The things that make Tasmania a world-famous tourist destination also make it a superb locales for making beer.
As soon as Vandemonians started brewing, they realised they had it pretty good. A low average temperature and mild summers – along with plenty of pure water – meant we had the ideal conditions for making beer.
Over 200 years later, not much has changed. Tasmania’s brewers still have what’s basically an unfair advantage over their mainland rivals.
In May 1816, the Hobart Town Gazette declared the colony’s climate was ideal for brewing beer. Later in the year, they published hop-growing guide to encourage new growers. By the mid 1870s, there were over 60 hop growers scattered across the island. The Derwent Valley region was a particular hotspot.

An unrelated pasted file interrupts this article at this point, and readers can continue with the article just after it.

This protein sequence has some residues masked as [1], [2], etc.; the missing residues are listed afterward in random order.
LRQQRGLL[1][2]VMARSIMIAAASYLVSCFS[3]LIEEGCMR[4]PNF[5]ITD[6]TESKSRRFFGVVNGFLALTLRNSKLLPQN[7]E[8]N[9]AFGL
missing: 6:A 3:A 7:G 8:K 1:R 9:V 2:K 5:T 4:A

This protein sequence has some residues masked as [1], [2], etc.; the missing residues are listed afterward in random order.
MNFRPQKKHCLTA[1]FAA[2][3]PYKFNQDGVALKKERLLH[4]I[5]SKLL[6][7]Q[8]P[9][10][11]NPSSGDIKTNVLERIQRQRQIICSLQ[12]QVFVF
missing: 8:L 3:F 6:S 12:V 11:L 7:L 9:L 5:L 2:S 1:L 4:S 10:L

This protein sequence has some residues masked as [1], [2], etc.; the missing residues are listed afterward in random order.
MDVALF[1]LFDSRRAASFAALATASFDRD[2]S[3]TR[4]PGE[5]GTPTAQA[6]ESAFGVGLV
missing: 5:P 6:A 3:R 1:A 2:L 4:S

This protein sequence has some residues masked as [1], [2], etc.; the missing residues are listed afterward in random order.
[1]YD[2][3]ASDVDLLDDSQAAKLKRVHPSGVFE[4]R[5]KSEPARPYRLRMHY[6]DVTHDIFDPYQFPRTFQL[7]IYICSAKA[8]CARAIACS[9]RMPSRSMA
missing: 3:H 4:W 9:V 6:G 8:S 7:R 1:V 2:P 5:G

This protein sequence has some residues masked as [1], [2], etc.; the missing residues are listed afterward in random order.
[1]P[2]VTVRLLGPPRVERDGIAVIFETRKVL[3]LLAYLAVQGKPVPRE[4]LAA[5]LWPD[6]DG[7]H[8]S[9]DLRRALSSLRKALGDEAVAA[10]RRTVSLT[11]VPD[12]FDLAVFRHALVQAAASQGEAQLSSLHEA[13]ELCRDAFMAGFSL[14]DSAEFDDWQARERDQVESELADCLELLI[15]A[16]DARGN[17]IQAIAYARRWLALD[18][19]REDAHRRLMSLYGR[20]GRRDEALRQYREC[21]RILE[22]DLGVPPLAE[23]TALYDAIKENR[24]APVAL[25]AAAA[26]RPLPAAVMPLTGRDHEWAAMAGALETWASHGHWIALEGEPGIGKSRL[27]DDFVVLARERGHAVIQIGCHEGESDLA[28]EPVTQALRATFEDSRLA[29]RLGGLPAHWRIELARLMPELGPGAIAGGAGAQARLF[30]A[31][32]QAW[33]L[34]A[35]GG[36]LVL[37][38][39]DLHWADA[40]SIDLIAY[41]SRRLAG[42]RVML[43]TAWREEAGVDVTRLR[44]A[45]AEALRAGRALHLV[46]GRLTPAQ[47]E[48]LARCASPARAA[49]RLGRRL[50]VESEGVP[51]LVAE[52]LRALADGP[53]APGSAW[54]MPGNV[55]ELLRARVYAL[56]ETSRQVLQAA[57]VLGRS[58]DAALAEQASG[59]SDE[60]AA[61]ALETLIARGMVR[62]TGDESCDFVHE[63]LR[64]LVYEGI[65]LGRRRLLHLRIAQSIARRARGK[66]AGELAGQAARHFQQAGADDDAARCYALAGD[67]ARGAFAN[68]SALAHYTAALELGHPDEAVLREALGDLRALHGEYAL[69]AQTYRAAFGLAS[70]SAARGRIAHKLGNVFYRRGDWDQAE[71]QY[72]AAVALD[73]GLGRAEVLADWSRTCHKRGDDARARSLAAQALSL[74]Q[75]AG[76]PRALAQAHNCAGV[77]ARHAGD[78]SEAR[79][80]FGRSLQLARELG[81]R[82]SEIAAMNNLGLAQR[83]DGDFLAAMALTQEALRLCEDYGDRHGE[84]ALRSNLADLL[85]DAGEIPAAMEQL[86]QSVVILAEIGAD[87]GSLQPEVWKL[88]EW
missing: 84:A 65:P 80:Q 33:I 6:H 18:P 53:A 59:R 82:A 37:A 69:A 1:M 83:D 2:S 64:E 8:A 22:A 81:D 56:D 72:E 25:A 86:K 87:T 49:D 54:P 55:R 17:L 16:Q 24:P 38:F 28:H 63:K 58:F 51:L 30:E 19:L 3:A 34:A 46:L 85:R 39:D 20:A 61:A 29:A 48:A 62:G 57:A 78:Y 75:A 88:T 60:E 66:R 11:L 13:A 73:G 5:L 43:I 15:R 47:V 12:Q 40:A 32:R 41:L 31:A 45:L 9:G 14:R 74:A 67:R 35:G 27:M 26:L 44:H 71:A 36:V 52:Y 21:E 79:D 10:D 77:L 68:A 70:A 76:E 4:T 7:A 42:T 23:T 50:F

Today, Tasmania’s still tops for hops. Over 60% of Australia’s hop crop is grown in Tasmania. So even if you’re not drinking Tasmanian beer, chances are you’re tasting Tasmanian hops.
Tasmania’s long been known for having a climate suited to growing grain. Way back in 1820, local proponents claimed the barley grown in Tasmania was “equal to any ever seen in England.” That’s why today, Tasmanian brewers still use locally grown grain (some even still grow their own!).
Tasmania’s home to some of the purest waters on Earth. And because beer is made up of 90% water, it means Tasmanian brewers have a natural advantage. (And you have a beer that’s naturally delicious.)